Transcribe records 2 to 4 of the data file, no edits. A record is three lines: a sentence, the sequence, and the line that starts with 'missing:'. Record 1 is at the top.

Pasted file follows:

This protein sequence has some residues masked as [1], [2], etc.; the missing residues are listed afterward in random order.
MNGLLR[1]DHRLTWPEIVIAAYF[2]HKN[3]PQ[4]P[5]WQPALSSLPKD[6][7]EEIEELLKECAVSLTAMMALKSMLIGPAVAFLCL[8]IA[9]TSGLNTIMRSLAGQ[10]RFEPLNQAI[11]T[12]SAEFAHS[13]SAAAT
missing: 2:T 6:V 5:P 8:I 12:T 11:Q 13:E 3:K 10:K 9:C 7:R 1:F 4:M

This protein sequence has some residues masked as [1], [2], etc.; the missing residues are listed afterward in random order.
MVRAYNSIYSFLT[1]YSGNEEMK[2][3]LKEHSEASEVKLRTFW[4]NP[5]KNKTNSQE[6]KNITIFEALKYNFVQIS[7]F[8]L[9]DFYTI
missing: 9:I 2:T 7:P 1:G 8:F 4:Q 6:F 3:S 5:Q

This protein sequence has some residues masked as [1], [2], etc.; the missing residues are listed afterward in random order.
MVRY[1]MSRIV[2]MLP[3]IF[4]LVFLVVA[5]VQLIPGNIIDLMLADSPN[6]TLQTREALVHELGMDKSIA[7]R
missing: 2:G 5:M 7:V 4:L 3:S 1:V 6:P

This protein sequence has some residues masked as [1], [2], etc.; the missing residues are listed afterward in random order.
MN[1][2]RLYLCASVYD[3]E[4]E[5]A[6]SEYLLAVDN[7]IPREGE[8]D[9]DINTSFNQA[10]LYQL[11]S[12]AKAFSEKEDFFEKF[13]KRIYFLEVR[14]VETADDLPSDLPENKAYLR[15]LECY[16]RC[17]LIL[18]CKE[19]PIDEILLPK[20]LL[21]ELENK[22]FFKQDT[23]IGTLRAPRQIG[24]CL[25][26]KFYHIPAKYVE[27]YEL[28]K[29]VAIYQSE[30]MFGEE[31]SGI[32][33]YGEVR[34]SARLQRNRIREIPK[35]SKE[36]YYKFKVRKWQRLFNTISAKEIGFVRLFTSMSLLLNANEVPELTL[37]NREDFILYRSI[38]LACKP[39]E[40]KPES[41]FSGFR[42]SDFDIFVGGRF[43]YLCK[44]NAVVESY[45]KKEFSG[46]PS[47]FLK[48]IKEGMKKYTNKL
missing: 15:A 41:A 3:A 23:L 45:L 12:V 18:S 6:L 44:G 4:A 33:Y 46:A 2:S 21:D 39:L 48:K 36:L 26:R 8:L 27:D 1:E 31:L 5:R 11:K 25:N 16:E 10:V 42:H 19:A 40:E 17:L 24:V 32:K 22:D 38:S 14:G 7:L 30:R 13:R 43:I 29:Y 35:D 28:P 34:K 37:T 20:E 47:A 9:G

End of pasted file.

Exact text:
This protein sequence has some residues masked as [1], [2], etc.; the missing residues are listed afterward in random order.
MVRAYNSIYSFLT[1]YSGNEEMK[2][3]LKEHSEASEVKLRTFW[4]NP[5]KNKTNSQE[6]KNITIFEALKYNFVQIS[7]F[8]L[9]DFYTI
missing: 9:I 2:T 7:P 1:G 8:F 4:Q 6:F 3:S 5:Q

This protein sequence has some residues masked as [1], [2], etc.; the missing residues are listed afterward in random order.
MVRY[1]MSRIV[2]MLP[3]IF[4]LVFLVVA[5]VQLIPGNIIDLMLADSPN[6]TLQTREALVHELGMDKSIA[7]R
missing: 2:G 5:M 7:V 4:L 3:S 1:V 6:P

This protein sequence has some residues masked as [1], [2], etc.; the missing residues are listed afterward in random order.
MN[1][2]RLYLCASVYD[3]E[4]E[5]A[6]SEYLLAVDN[7]IPREGE[8]D[9]DINTSFNQA[10]LYQL[11]S[12]AKAFSEKEDFFEKF[13]KRIYFLEVR[14]VETADDLPSDLPENKAYLR[15]LECY[16]RC[17]LIL[18]CKE[19]PIDEILLPK[20]LL[21]ELENK[22]FFKQDT[23]IGTLRAPRQIG[24]CL[25][26]KFYHIPAKYVE[27]YEL[28]K[29]VAIYQSE[30]MFGEE[31]SGI[32][33]YGEVR[34]SARLQRNRIREIPK[35]SKE[36]YYKFKVRKWQRLFNTISAKEIGFVRLFTSMSLLLNANEVPELTL[37]NREDFILYRSI[38]LACKP[39]E[40]KPES[41]FSGFR[42]SDFDIFVGGRF[43]YLCK[44]NAVVESY[45]KKEFSG[46]PS[47]FLK[48]IKEGMKKYTNKL
missing: 15:A 41:A 3:A 23:L 45:L 12:V 18:S 6:L 44:G 4:A 33:Y 46:A 2:S 21:D 39:L 48:K 36:L 26:R 8:L 27:D 1:E 31:L 5:R 11:K 25:N 16:E 10:V 42:H 19:A 40:E 17:L 24:V 32:K 22:D 38:S 14:G 7:L 30:R 13:R 43:I 29:Y 35:D 28:P 34:K 37:T 20:E 47:A 9:G